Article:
At least the second roll of both the low speed and high speed rolls has a non-stick surface, and the breaker blade has a tip portion which engages the business form which has a non-stick surface. A sensor is typically provided on the opposite side of the high speed rolls from the breaker blade, and a one way clutch is provided for the high speed rolls to allow detached labels to be pulled through them when the high speed rolls have stopped. Typically both the first and second rollers of the low and high speed rolls have non-stick surfaces, for example one surface may be plasma coated, and the other may be urethane or impregnated with silicone oil. One or more transport belts having non-stick surfaces also may be provided between the high and low speed rolls for feeding linerless labels from the low speed rolls to the high speed rolls, and the same belts can be used to carry the detached labels away.
Various control means may also be provided comprising control means for controlling the operation of the low and high speed surfaces, the control means including means for automatically controlling the low speed rolls in response to the sensor, and means for manually controlling the low speed rolls once stopped by the sensor. The control means preferably includes a multi-position electrical switch having an automatic position to which the switch may be turned and maintained in that position, and a manual position to which the switch may be turned is automatically spring biased away from that position.
It is the primary object of the present invention to provide a method and apparatus for the cost effective simple, easy, and reliable dispensing/detaching of linerless labels from a roll. This and other objects of the invention will become clear from an inspection of the detailed description of the invention and from the appended claims.
FIG. 1 is a top plan schematic view of exemplary apparatus according to the present invention;
FIG. 2 is a side view of the apparatus of FIG. 1;
FIG. 3 is a schematic side view of the apparatus of FIGS. 1 and 2, showing the operational relationships between the high and low speed rollers and conveyor belts;
FIG. 4 is an electrical schematic showing control of the components of the apparatus of FIGS. 1 through 3; and
FIGS. 5a through 5c illustrate schematically an exemplary manner of bursting according to the present invention.
A detacher for linerless label type business forms according to the present invention is shown generally by reference numeral 10 in FIGS. 1 through 3. The apparatus 10 is utilized for detaching linerless labels from a roll 11 of linerless labels, such as those having permanent adhesive, or CleantacŪ repositional adhesive available from Moore Business Forms, Inc. of Lake Forest, Ill. As seen in FIG. 2, the labels on the roll 11 have an upper surface 12 on which indicia may be imprinted, which is coated with a release material, such as silicone, and a lower surface 13 which contains the permanent, repositional, or other adhesive. The roll 11 is mounted for let off by the shaft 14, which is in turn mounted on a stationary frame 15.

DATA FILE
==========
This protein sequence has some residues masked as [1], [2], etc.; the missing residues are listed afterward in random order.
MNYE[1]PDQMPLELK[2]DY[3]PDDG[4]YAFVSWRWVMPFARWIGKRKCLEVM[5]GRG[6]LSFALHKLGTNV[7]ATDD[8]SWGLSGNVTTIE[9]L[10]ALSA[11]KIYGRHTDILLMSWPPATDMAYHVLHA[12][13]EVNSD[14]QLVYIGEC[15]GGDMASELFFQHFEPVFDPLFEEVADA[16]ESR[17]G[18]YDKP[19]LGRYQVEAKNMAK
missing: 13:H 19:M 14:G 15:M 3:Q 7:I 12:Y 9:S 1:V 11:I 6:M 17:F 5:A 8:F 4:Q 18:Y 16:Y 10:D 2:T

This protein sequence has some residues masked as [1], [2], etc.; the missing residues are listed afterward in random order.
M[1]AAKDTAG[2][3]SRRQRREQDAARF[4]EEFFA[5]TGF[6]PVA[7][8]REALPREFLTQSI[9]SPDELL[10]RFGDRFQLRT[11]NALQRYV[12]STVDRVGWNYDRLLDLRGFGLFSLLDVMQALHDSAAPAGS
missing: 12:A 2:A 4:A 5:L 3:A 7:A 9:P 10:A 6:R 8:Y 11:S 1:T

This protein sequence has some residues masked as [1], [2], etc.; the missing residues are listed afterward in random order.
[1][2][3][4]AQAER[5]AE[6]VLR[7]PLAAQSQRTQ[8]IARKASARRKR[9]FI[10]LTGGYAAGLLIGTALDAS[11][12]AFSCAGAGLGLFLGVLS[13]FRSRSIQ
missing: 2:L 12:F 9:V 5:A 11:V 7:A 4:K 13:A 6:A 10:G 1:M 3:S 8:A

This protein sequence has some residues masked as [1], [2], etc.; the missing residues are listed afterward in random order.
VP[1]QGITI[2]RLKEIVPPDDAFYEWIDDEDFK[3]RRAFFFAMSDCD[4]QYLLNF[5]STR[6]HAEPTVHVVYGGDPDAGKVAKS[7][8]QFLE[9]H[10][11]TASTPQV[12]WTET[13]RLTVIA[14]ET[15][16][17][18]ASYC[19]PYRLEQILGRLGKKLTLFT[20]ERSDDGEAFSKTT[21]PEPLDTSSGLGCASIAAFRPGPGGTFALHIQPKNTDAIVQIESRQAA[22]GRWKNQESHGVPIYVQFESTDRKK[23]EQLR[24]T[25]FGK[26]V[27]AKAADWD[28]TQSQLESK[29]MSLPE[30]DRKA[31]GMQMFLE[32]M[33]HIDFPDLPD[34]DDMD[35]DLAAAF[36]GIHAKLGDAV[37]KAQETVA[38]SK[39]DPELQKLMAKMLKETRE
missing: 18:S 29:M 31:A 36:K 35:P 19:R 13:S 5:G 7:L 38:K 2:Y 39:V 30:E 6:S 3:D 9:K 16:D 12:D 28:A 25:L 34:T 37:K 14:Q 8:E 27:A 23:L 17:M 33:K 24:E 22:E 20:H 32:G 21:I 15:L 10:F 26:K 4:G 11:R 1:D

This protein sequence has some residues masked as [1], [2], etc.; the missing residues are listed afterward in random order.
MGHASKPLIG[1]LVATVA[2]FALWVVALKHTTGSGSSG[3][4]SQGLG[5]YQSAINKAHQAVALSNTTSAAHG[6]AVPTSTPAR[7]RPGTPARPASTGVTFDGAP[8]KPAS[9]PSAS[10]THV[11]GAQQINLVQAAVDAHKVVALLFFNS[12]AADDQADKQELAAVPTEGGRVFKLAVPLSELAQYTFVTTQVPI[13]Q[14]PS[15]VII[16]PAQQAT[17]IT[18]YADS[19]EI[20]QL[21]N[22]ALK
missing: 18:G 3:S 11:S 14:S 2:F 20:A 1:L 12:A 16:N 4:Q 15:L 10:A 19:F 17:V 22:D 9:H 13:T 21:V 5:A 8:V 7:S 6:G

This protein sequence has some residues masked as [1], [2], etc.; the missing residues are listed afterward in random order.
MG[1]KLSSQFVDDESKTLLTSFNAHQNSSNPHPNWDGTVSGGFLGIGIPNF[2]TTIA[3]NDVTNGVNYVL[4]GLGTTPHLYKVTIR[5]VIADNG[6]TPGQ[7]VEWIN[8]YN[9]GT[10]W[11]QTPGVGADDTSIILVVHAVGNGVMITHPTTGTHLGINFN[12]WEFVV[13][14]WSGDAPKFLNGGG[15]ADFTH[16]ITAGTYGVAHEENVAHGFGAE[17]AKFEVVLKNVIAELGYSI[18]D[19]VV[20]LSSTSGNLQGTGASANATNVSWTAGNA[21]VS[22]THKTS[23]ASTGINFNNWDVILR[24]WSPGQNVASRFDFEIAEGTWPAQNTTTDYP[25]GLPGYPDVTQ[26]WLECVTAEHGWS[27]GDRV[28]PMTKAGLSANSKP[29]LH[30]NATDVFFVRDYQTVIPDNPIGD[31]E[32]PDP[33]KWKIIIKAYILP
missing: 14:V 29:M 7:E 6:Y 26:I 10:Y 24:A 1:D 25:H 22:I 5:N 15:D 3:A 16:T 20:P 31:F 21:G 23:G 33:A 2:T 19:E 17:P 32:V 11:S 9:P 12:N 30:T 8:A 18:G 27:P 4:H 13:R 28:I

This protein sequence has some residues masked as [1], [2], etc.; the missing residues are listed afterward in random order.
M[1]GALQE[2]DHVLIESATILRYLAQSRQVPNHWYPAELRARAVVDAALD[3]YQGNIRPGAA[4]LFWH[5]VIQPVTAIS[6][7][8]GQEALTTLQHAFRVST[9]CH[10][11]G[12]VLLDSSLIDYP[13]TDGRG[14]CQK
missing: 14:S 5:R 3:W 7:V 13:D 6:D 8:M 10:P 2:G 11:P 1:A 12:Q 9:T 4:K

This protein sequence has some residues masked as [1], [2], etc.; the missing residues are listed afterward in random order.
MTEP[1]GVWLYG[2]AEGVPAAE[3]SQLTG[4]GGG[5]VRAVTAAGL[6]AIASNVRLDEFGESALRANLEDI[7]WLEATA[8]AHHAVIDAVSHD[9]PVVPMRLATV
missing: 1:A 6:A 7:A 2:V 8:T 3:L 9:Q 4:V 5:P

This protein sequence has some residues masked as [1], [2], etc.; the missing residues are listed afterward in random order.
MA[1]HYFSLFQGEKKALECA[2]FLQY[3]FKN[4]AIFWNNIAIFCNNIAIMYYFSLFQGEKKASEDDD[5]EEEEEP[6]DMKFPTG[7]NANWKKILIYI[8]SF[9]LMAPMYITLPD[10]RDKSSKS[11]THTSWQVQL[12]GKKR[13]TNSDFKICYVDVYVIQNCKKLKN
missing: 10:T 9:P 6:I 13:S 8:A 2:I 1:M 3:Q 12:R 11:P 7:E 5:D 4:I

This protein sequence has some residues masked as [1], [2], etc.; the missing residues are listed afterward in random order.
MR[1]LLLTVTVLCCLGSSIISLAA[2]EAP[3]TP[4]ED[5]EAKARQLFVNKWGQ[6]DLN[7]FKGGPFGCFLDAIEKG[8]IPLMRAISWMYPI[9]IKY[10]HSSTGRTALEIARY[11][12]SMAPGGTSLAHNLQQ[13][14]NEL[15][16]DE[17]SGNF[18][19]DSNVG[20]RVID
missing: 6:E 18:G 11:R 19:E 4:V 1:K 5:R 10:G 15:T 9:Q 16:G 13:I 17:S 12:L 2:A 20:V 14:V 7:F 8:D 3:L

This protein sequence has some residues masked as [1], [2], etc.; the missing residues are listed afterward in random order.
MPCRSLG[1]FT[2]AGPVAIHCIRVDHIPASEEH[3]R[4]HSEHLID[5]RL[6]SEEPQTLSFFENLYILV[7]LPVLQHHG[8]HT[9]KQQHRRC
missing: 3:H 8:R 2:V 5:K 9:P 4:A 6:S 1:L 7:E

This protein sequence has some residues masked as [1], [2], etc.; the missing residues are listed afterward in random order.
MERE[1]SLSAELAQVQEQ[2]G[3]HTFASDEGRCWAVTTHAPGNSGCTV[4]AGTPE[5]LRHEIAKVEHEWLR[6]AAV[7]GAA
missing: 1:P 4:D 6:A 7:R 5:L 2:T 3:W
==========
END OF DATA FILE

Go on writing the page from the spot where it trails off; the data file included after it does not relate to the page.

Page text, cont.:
The detacher 10 further comprises low speed rolls 16 and high speed rolls 17. The rolls 16, 17 are illustrated in FIGS. 3 and 5a-5c, comprising first and second low speed rolls 18, 19, and first and second high speed rolls 20, 21, each set of rolls 16, 17 having a nip between them.
Preferably all of the rollers 18-21 have non-stick surfaces so that adhesive will not build up thereon. This is especially important for the lower rollers 19, 21, however. Preferably the lower rollers 19, 21, which typically are of aluminum, steel, or stainless steel, are plasma coated. For example they may be plasma coated using a flame spraying process, such as coating #936 available from Plasma Coating, Inc. of Waterbury, Conn. While the upper rolls 18, 20 also may be plasma coated, since they will not be directly engaging adhesive, they may have less of a non-stick surface. For example they could be made of urethane, or they may be of a material that "bleeds" silicone oil over a period of time, such as available from Silicone Products and Technology, Inc. of Lancaster, N.Y. The high speed roller housing 17 may be mounted on a carriage so that its position in the dimension 23 may be adjusted depending upon the length of the linerless labels desired, the low speed roller housing 16 remaining stationary. Movement of the carriage 17 for the high speed rolls may be accomplished by any suitable automatic or manual means.
The high and low speed rolls 18-21 typically are driven by a common motor 24 (see FIG. 1), connected through different belts, gears, or chains and pulleys to the roll sets 16, 17 so as to provide a speed differential between the high speed rolls and the low speed rolls.